When I was putting together this year's Big Ten preview series, I fortuitously scheduled Rutgers and Maryland in the weeks before and after July 1st — the beginning of a new fiscal year and also the entry date of both schools into the Big Ten. I say fortuitously because I didn't have any sense of the significance until this morning when I received the press release from the Big Ten announcing both schools' official arrival.
No longer is this your grandfather's Big Ten, made up of old Midwest state schools (and Northwestern). Nor is it your father's Big Ten, the one that added national power Penn State and coaching legend Joe Paterno. It isn't even your big brother's Big Ten, the one that filled out to twelve, added a conference championship game, and did it all with the relatively natural addition of a Nebraska team that is as Big Ten as apple pie is American.
Rutgers and Maryland don't evince the same emotions. There are fewer connections. Neither program has been a football power — Rutgers having laid claim to pioneering the sport than almost immediately forgetting how to play it well. They are Atlantic coast universities in an unholy union with a regional conference with national aspirations.
But all the griping and whining about Rutgers and Maryland that we've (I've) done over the past year-plus that this move was still pending is unfair to both schools. Each has a dedicated fanbase of passionate supporters, and while those may not rival the size of Michigan or Ohio State in terms of national reach and voice, they are not to be discounted.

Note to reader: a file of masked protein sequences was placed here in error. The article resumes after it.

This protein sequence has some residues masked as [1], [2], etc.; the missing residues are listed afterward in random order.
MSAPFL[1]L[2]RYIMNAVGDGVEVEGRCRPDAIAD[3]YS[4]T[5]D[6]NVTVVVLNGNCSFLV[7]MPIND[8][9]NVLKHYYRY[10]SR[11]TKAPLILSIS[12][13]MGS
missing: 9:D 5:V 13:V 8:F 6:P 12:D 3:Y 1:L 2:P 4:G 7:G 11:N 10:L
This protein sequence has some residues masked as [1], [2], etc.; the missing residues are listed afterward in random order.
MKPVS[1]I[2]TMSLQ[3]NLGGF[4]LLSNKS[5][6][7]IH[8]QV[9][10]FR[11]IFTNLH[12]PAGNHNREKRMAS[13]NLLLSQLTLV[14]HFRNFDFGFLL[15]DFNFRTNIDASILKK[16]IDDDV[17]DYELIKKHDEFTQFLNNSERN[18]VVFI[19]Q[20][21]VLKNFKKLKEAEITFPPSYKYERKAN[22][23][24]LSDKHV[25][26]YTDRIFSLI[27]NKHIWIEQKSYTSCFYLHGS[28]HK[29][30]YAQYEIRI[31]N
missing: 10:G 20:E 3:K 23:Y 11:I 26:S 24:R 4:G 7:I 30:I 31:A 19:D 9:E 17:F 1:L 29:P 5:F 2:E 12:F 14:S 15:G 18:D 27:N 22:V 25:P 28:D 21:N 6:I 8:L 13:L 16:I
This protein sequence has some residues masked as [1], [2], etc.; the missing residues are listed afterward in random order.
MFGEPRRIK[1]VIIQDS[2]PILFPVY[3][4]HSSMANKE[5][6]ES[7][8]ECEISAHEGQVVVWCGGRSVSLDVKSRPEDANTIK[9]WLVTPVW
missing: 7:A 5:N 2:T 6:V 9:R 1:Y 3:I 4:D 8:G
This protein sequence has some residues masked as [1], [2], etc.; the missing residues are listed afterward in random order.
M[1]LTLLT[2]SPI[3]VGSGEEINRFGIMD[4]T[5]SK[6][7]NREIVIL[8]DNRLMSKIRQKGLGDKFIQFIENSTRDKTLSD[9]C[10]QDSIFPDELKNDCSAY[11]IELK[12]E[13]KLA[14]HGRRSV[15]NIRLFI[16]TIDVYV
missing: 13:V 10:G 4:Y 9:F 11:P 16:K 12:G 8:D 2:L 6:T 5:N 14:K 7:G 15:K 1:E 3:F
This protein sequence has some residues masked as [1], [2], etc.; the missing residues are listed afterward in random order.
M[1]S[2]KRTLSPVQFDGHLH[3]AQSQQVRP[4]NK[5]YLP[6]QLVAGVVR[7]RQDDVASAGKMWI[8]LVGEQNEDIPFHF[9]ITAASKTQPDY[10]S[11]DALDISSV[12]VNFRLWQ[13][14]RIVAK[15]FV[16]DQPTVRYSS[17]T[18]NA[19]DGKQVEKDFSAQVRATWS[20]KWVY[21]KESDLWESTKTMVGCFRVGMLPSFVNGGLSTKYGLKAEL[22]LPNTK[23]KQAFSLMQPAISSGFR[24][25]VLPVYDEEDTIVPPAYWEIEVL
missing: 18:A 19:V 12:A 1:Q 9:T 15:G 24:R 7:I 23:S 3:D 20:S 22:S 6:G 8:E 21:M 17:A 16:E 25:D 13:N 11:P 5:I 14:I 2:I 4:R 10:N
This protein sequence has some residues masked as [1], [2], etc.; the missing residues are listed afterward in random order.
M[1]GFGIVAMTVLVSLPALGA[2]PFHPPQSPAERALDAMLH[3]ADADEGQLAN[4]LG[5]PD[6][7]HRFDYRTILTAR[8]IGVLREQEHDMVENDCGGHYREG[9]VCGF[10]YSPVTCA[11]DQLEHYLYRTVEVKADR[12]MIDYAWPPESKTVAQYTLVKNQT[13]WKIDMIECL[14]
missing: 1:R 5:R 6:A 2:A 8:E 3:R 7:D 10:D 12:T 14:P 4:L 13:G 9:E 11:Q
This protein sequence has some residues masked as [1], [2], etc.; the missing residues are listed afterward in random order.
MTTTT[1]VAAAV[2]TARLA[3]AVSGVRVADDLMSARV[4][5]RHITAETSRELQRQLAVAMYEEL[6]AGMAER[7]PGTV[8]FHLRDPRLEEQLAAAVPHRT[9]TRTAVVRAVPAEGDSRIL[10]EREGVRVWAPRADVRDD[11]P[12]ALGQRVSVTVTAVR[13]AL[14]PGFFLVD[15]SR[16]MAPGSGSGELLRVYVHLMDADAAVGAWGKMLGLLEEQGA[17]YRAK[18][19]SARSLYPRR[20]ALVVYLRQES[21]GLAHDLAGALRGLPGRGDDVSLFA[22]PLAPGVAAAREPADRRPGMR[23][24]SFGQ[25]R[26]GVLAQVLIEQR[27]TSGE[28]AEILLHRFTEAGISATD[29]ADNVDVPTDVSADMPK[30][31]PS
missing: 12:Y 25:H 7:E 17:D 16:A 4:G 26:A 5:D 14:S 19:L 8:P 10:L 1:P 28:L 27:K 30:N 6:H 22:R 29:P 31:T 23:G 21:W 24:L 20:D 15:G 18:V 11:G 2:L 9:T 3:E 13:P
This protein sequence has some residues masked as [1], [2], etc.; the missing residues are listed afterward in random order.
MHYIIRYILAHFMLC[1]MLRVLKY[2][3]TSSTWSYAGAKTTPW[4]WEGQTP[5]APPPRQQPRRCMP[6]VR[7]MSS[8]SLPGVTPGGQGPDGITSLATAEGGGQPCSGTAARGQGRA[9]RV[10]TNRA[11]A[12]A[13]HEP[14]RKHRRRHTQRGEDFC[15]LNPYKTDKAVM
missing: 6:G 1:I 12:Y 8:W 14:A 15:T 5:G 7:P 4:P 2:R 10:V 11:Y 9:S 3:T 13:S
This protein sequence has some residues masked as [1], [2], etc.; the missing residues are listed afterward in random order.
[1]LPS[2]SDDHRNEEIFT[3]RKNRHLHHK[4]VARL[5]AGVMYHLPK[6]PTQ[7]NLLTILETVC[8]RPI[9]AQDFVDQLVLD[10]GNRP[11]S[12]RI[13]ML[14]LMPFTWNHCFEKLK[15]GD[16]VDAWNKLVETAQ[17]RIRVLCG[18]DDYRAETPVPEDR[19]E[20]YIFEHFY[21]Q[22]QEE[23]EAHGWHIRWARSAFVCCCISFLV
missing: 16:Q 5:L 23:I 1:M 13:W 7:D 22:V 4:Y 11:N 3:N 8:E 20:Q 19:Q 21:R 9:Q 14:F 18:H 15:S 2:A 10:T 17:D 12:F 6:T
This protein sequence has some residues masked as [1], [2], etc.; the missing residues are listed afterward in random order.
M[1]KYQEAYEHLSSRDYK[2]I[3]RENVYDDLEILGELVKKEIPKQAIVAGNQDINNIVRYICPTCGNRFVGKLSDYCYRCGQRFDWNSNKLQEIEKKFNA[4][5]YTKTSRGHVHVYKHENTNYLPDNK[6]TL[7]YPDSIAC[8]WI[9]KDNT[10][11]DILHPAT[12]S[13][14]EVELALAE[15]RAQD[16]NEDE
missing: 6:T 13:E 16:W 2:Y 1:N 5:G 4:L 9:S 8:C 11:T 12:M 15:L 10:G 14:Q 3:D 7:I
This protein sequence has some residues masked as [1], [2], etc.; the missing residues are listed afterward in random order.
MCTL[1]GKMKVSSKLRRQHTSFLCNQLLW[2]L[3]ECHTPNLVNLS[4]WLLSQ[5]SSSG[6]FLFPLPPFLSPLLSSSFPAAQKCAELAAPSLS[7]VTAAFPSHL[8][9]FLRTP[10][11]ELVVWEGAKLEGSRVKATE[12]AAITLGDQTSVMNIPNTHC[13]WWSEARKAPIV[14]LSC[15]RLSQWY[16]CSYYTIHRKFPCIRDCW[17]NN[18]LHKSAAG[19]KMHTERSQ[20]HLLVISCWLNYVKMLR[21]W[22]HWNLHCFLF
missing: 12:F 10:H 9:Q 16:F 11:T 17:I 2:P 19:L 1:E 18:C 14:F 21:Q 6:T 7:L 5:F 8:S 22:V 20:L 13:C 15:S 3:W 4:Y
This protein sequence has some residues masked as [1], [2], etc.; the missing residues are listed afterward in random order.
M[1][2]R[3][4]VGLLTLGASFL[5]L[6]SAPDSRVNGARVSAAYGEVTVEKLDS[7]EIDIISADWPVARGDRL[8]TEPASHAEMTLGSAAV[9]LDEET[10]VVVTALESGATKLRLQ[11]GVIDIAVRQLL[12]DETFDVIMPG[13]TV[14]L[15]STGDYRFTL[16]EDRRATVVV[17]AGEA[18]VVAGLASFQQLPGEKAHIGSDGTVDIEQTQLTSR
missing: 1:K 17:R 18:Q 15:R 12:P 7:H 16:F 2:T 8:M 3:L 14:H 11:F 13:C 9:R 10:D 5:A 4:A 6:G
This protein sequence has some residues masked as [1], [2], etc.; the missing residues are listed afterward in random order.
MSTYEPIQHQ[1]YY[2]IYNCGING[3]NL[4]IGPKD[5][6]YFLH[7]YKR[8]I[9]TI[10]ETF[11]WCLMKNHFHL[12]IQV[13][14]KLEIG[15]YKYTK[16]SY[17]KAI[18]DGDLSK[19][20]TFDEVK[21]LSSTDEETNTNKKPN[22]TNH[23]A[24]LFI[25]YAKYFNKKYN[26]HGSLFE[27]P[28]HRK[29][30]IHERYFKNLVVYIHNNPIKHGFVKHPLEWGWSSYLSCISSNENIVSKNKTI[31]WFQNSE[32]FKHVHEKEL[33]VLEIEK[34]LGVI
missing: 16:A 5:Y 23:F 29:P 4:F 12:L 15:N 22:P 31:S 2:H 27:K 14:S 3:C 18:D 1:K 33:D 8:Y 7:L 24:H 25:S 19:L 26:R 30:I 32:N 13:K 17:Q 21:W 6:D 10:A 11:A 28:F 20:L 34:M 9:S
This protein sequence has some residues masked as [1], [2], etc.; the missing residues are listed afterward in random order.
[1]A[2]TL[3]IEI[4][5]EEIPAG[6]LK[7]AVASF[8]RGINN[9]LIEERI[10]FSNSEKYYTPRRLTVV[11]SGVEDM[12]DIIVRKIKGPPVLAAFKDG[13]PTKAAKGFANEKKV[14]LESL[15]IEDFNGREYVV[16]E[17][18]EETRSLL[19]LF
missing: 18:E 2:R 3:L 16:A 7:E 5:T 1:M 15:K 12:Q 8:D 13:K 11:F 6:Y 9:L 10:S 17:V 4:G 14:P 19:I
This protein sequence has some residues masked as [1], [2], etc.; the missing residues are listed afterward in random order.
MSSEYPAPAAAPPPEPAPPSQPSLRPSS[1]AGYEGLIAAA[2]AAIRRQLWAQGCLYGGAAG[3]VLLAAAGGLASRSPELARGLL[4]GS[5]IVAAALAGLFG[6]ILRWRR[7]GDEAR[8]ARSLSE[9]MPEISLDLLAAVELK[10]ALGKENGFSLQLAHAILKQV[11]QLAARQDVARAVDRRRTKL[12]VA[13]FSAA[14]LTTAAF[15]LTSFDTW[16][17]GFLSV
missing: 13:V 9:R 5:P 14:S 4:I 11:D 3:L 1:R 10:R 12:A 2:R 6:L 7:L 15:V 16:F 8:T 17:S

Further, the lack of an interesting history isn't a death knell for the watch-ability of future games. It is up to both these schools to create animosity and find a role in the new conference, one that is preferably at odds with a few long standing Big Ten programs. If Rutgers beats Ohio State this October don't tell me you won't be jumping on the Scarlet Knight bandwagon.
For all the things that Rutgers and Maryland don't seem on the outside, each could be one important thing to a Big Ten conference that has fallen into a pit of national disinterest: an agitator.
So let's all throw open the doors and welcome these two new members, for better or worse. May we hate both schools on their own merit in five years as much as we did the idea of them joining the conference as part of Jim Delany's 23-step world domination plan.
Welcome, Maryland and Rutgers.
That's the last nice thing I'll say about the both of you.
(Also, if you want more on either of these teams, check out Testudo Times or On The Banks, SBN's Maryland and Rutgers communities, respectively. Both are full of the great writing and passionate community atmosphere you've come to expect from SB Nation.)